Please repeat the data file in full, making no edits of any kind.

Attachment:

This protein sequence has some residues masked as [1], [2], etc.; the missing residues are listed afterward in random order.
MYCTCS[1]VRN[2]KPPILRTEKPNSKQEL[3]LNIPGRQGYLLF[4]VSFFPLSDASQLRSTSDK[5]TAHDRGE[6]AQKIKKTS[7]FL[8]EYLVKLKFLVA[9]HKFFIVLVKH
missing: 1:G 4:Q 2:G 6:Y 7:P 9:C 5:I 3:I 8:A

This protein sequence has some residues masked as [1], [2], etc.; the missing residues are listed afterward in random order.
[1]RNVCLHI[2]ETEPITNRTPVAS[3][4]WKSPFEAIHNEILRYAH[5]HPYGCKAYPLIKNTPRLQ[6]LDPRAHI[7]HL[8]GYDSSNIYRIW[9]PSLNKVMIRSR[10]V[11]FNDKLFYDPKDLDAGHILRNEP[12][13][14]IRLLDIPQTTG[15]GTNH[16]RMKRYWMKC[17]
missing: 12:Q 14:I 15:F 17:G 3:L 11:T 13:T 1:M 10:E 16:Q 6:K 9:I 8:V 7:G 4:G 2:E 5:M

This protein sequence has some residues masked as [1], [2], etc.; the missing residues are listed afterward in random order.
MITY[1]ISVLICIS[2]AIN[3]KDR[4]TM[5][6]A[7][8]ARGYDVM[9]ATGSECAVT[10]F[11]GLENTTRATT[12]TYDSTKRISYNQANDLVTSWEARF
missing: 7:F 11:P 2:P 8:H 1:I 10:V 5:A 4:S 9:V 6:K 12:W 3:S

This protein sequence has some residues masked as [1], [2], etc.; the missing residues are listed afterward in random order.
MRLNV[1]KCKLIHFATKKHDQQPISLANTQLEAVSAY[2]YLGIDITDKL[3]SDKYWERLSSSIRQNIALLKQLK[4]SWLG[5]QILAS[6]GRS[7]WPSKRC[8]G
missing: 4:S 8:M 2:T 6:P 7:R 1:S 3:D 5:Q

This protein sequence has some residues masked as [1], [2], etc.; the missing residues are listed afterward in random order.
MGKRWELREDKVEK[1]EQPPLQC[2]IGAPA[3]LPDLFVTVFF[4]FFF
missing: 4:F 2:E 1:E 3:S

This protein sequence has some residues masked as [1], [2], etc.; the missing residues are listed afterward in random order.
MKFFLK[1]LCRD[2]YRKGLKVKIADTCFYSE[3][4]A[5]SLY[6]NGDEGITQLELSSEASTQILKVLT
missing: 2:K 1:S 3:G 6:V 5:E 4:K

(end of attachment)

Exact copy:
This protein sequence has some residues masked as [1], [2], etc.; the missing residues are listed afterward in random order.
MYCTCS[1]VRN[2]KPPILRTEKPNSKQEL[3]LNIPGRQGYLLF[4]VSFFPLSDASQLRSTSDK[5]TAHDRGE[6]AQKIKKTS[7]FL[8]EYLVKLKFLVA[9]HKFFIVLVKH
missing: 1:G 4:Q 2:G 6:Y 7:P 9:C 5:I 3:I 8:A

This protein sequence has some residues masked as [1], [2], etc.; the missing residues are listed afterward in random order.
[1]RNVCLHI[2]ETEPITNRTPVAS[3][4]WKSPFEAIHNEILRYAH[5]HPYGCKAYPLIKNTPRLQ[6]LDPRAHI[7]HL[8]GYDSSNIYRIW[9]PSLNKVMIRSR[10]V[11]FNDKLFYDPKDLDAGHILRNEP[12][13][14]IRLLDIPQTTG[15]GTNH[16]RMKRYWMKC[17]
missing: 12:Q 14:I 15:F 17:G 3:L 11:T 13:T 1:M 10:E 16:Q 6:K 9:I 8:V 7:G 4:G 2:E 5:M

This protein sequence has some residues masked as [1], [2], etc.; the missing residues are listed afterward in random order.
MITY[1]ISVLICIS[2]AIN[3]KDR[4]TM[5][6]A[7][8]ARGYDVM[9]ATGSECAVT[10]F[11]GLENTTRATT[12]TYDSTKRISYNQANDLVTSWEARF
missing: 7:F 11:P 2:P 8:H 1:I 10:V 5:A 4:S 9:V 6:K 12:W 3:S

This protein sequence has some residues masked as [1], [2], etc.; the missing residues are listed afterward in random order.
MRLNV[1]KCKLIHFATKKHDQQPISLANTQLEAVSAY[2]YLGIDITDKL[3]SDKYWERLSSSIRQNIALLKQLK[4]SWLG[5]QILAS[6]GRS[7]WPSKRC[8]G
missing: 4:S 8:M 2:T 6:P 7:R 1:S 3:D 5:Q

This protein sequence has some residues masked as [1], [2], etc.; the missing residues are listed afterward in random order.
MGKRWELREDKVEK[1]EQPPLQC[2]IGAPA[3]LPDLFVTVFF[4]FFF
missing: 4:F 2:E 1:E 3:S

This protein sequence has some residues masked as [1], [2], etc.; the missing residues are listed afterward in random order.
MKFFLK[1]LCRD[2]YRKGLKVKIADTCFYSE[3][4]A[5]SLY[6]NGDEGITQLELSSEASTQILKVLT
missing: 2:K 1:S 3:G 6:V 5:E 4:K